On July 1st Beijing imposed a sweeping National Security law in Hong Kong that gave the Chinese government overwhelming control over legal proceedings, the press, school, social organizations, and more in the semi-autonomous region, including the freedom to crack down on critics and dissidents.
Following the imposed law, tech-giants like Twitter, Google, and others said they would stop processing requests for user data from Hong Kong due to concern that Bejing would interfere. They feared the data would end up in China’s hands for illegitimate purposes. Apple however stayed silent, saying it was assessing the law but made no confirmation or pledge for user data, unlike others.
Today, TechCrunch reports that an Apple spokesperson reiterated to the outlet that it has never processed requests for user data from Hong Kong directly. Instead, it circumvents the concern that other tech-giants have by processing the requests through a mutual-US legal assistance treaty that reviews requests for user data from foreign countries before handing them over.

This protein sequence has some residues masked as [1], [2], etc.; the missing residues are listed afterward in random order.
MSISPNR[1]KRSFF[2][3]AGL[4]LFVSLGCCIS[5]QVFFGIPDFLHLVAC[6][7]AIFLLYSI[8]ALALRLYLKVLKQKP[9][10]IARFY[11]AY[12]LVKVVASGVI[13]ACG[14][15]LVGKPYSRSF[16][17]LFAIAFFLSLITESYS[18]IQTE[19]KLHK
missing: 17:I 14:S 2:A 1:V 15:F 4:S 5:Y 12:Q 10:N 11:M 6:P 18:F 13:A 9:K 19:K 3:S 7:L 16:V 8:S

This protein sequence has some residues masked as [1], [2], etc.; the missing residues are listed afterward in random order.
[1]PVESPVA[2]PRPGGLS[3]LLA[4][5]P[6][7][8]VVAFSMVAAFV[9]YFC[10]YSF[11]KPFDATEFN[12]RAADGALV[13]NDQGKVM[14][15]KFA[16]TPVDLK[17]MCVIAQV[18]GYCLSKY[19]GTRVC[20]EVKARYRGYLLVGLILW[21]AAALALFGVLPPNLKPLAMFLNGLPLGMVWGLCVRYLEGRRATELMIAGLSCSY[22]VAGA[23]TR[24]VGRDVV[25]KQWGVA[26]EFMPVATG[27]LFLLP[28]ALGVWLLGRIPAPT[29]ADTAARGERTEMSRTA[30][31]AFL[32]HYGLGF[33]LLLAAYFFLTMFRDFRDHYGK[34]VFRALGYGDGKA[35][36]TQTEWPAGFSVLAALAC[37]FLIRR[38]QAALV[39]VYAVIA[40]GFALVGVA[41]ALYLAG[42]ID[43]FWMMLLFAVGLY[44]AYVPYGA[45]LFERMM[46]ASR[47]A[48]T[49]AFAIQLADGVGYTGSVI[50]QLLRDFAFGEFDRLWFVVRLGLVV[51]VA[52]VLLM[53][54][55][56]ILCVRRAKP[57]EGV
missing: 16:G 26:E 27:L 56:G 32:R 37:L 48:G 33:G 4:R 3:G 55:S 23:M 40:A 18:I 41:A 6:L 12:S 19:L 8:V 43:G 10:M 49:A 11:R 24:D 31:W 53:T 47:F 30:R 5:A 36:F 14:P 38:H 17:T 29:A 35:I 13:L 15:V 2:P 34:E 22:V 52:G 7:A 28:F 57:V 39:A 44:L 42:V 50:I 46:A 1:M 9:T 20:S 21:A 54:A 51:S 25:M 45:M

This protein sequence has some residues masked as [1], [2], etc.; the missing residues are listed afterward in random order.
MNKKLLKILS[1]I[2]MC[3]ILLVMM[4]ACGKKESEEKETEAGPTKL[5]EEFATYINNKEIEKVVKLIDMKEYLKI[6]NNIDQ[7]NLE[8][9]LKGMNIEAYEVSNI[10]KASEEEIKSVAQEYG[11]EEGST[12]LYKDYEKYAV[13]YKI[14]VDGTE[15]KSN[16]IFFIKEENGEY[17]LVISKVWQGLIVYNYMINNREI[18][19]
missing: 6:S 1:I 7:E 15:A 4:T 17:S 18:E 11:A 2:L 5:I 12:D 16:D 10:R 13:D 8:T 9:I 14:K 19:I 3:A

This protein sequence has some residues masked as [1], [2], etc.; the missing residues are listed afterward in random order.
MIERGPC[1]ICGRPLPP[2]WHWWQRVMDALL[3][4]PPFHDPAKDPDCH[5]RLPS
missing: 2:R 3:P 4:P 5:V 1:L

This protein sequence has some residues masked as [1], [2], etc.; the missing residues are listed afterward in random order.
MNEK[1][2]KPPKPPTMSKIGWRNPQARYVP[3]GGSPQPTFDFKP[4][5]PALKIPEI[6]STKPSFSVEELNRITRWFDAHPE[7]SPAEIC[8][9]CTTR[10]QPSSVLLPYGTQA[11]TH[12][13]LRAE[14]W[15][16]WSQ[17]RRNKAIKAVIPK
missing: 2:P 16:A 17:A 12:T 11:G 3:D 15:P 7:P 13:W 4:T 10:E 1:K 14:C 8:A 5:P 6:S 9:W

On top of the legal treaty, Apple says that data for Hong Kong users are stored in the United States, so either way, requests must be approved by the Justice Department before being handed over. This eliminates any concerns that the new National Security law could be used by China to gather information about Hong Kong users via Apple.
Apple does not state how many specfic requests for user data it has received since July 1st when the new National Security law was imposed, however, it says it is “limited”. The exact number according to the company will be included in an upcoming transparency report.
According to Apple’s latest transparency report out Friday, Hong Kong authorities made 604 requests for device information, 310 requests for financial data, and 10 requests for user account data during 2019.
The report also said that Apple received 5,295 requests from U.S. authorities during the second half of last year for data related to 80,235 devices, a seven-fold increase from the previous six months. Apple also received 4,095 requests from U.S. authorities for user data stored in iCloud on 31,780 accounts, double from the number of accounts affected during the previous six months.TechCrunch